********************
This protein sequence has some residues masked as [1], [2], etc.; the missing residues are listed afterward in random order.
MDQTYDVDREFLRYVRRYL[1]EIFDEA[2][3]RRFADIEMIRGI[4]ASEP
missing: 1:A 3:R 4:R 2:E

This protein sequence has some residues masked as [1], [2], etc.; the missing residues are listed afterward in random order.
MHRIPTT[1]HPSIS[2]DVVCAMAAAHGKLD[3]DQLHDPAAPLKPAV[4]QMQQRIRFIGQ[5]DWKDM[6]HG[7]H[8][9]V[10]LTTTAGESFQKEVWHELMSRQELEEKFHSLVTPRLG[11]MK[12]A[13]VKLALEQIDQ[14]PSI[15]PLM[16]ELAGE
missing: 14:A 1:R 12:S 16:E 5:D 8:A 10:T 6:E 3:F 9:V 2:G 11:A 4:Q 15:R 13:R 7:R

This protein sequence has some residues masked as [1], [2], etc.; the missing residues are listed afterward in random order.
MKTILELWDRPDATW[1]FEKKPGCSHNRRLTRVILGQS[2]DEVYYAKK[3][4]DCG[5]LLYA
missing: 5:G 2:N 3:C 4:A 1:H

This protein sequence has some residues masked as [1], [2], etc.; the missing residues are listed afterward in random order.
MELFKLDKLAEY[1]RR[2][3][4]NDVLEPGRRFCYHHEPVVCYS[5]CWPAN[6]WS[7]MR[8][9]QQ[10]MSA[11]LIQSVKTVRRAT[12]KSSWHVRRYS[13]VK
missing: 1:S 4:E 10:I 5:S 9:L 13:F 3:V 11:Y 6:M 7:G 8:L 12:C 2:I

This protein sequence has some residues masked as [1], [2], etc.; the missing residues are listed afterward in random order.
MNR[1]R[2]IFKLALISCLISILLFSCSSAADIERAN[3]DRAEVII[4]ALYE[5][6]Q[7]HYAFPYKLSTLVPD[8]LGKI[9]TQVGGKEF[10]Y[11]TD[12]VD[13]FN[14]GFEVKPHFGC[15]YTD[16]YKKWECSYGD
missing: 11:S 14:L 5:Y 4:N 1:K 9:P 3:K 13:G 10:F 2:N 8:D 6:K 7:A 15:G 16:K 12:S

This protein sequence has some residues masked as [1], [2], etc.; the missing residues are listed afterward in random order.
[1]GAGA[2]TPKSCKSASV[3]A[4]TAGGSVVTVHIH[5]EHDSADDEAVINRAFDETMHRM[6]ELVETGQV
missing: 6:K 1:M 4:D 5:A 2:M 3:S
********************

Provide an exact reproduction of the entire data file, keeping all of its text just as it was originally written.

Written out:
This protein sequence has some residues masked as [1], [2], etc.; the missing residues are listed afterward in random order.
MDQTYDVDREFLRYVRRYL[1]EIFDEA[2][3]RRFADIEMIRGI[4]ASEP
missing: 1:A 3:R 4:R 2:E

This protein sequence has some residues masked as [1], [2], etc.; the missing residues are listed afterward in random order.
MHRIPTT[1]HPSIS[2]DVVCAMAAAHGKLD[3]DQLHDPAAPLKPAV[4]QMQQRIRFIGQ[5]DWKDM[6]HG[7]H[8][9]V[10]LTTTAGESFQKEVWHELMSRQELEEKFHSLVTPRLG[11]MK[12]A[13]VKLALEQIDQ[14]PSI[15]PLM[16]ELAGE
missing: 14:A 1:R 12:S 16:E 5:D 8:A 10:T 6:E 3:F 9:V 2:G 11:A 4:Q 15:R 13:R 7:R

This protein sequence has some residues masked as [1], [2], etc.; the missing residues are listed afterward in random order.
MKTILELWDRPDATW[1]FEKKPGCSHNRRLTRVILGQS[2]DEVYYAKK[3][4]DCG[5]LLYA
missing: 5:G 2:N 3:C 4:A 1:H

This protein sequence has some residues masked as [1], [2], etc.; the missing residues are listed afterward in random order.
MELFKLDKLAEY[1]RR[2][3][4]NDVLEPGRRFCYHHEPVVCYS[5]CWPAN[6]WS[7]MR[8][9]QQ[10]MSA[11]LIQSVKTVRRAT[12]KSSWHVRRYS[13]VK
missing: 1:S 4:E 10:I 5:S 9:L 13:F 3:V 11:Y 6:M 7:G 8:L 12:C 2:I

This protein sequence has some residues masked as [1], [2], etc.; the missing residues are listed afterward in random order.
MNR[1]R[2]IFKLALISCLISILLFSCSSAADIERAN[3]DRAEVII[4]ALYE[5][6]Q[7]HYAFPYKLSTLVPD[8]LGKI[9]TQVGGKEF[10]Y[11]TD[12]VD[13]FN[14]GFEVKPHFGC[15]YTD[16]YKKWECSYGD
missing: 11:S 14:L 5:Y 4:N 1:K 9:P 3:K 13:G 10:F 2:N 8:D 6:K 7:A 15:G 16:K 12:S

This protein sequence has some residues masked as [1], [2], etc.; the missing residues are listed afterward in random order.
[1]GAGA[2]TPKSCKSASV[3]A[4]TAGGSVVTVHIH[5]EHDSADDEAVINRAFDETMHRM[6]ELVETGQV
missing: 6:K 1:M 4:D 5:A 2:M 3:S